Poet-a-Day: Meet Todd C. Truffin
I met Todd back in 2013, during my first visit to the Glen Workshop in Santa Fe. I connected with the dry-humored, sonorously-voiced, beer-brewing North Carolinian right away, and I don’t even like beer. He’s also a fabulous poet, which is why I was delighted he submitted one of his poems to appear as a sample villanelle in How to Write a Form Poem.
Here’s a snippet from Truffin’s poem “Summer Conditioning.” And I mean snippet. The lines are short and punchy, which makes this villanelle especially unique. You’ll have a chance to read the rest in How to Write a Form Poem.
Summer Conditioning (excerpt)
The coach said.
Like you mean it!
streams down your forehead,
past your tongue,
bitten so it won’t spread
what you mean …
—Todd C. Truffin
Here’s what the poet has to say:
Tania Runyan (TR): Tell me a little about the origin story of “Summer Conditioning.”
Todd C. Truffin (TCT): Even though I played lots of organized baseball and backyard sports growing up, at no time ever did I enjoy running for its own sake. My first serious experience with soccer was when I joined the high school soccer team. This strange thing called conditioning was part of the deal. Practice for the season began in the hot Ohio August, and we spent days running before we even thought of touching a ball. During those long runs, when thoughts were possible, mine were not charitable.
TR: Why did you decide to write the poem as a villanelle? Or did the form “cause” the poem to happen? Talk a little bit about how and why you varied the traditional villanelle form.
TCT: In this case, I set out to write a villanelle. On purpose. Like many folks, I got stuck on those refrains. What hunk of words do I want to hear over and over again? In what context would I actually hear the same hunk of words repeated? Eventually, I remembered soccer practice and the coach’s “encouragement” during conditioning. Once I had the refrain, the rest came along.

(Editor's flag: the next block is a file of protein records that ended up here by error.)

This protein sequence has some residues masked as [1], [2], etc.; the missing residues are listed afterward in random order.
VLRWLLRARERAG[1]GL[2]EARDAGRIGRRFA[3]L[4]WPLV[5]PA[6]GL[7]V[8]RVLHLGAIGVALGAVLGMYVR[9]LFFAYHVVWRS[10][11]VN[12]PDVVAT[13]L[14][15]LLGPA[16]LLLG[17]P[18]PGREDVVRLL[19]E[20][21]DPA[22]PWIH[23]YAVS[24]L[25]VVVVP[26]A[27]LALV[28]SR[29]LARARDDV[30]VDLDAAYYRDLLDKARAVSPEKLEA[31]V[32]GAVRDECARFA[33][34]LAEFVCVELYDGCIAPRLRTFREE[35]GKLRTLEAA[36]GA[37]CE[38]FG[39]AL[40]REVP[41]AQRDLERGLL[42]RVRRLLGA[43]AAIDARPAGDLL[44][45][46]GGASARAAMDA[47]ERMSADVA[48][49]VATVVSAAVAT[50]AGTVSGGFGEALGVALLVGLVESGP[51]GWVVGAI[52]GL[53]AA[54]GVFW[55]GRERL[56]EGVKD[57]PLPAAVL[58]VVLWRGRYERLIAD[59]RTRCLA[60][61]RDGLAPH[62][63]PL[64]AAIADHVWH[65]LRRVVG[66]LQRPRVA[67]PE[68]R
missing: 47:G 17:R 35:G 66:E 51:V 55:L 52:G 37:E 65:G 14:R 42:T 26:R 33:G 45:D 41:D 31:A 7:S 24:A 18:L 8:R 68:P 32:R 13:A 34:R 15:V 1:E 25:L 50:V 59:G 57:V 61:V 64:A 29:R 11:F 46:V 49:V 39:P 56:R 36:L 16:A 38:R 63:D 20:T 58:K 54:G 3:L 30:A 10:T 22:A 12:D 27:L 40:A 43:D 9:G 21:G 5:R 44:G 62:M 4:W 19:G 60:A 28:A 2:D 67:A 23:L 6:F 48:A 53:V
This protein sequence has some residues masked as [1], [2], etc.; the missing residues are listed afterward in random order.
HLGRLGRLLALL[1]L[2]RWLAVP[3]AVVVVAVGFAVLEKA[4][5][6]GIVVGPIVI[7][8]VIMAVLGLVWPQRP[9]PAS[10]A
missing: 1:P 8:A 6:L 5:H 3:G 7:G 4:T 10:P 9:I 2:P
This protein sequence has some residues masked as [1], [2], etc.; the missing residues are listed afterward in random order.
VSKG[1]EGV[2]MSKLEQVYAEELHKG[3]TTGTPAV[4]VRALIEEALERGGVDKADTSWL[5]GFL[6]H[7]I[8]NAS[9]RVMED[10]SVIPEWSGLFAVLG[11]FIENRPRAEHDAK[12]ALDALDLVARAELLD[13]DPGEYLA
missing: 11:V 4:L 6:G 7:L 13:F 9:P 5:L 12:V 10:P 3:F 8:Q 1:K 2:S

In regard to the form, I’ve always had some trouble with longer lines. All of the villanelles I’d read to that point used at least four beat lines if not five, so I tried writing “Summer Conditioning” with longer lines. It was awful. It got bogged down and maudlin in all those words. The poem did not enact running at all.
So, I did two things. I asked myself what the core features of the villanelle were—what could I strip away and still be left with a recognizable villanelle. I kept coming back to the refrains, the rhyme, and the number of lines. If I kept those things, I felt like I would end up with a villanelle-like thing regardless of line length. Then, I asked myself what the core of the experience was. The coach’s voice. Sweat. Misery.
Once I gave myself the freedom to write short lines, I pared down the language to the bare essentials. Now, especially with the single-word line “Run!” I hear the urgency and command of the coach. I guess in that sense the poem found its form once I began to understand how the form works.
TR: What do you hope poets can learn from a book like How to Write a Form Poem?
TCT: When approaching formal poetry, it is easy to fixate on external rules and lose sight of the internal logic that drives memorable expression. I hope that folks using How to Write a Form Poem can identify those features of different forms that shape thought and generate beautiful language. I hope they can move past “ticking the boxes” and toward understanding the dynamic structures of these forms that can lead to organically emerging poems.
About Todd C. Truffin
Todd C. Truffin is a poet and teacher living in North Carolina. He earned an MFA from Seattle Pacific University. His work has appeared in Pilgrimage, the anthologies Heat the Grease, We’re Frying Up Some Poetry and O! Relentless Death! Celebrity, Loss & Mourning, and is forthcoming in St. Katherine Review.
Hear Todd Read “Summer Conditioning”
go to 1:19:56 to hear Todd read
Photo by G Yancy, Creative Commons, via Flickr. Post by Tania Runyan.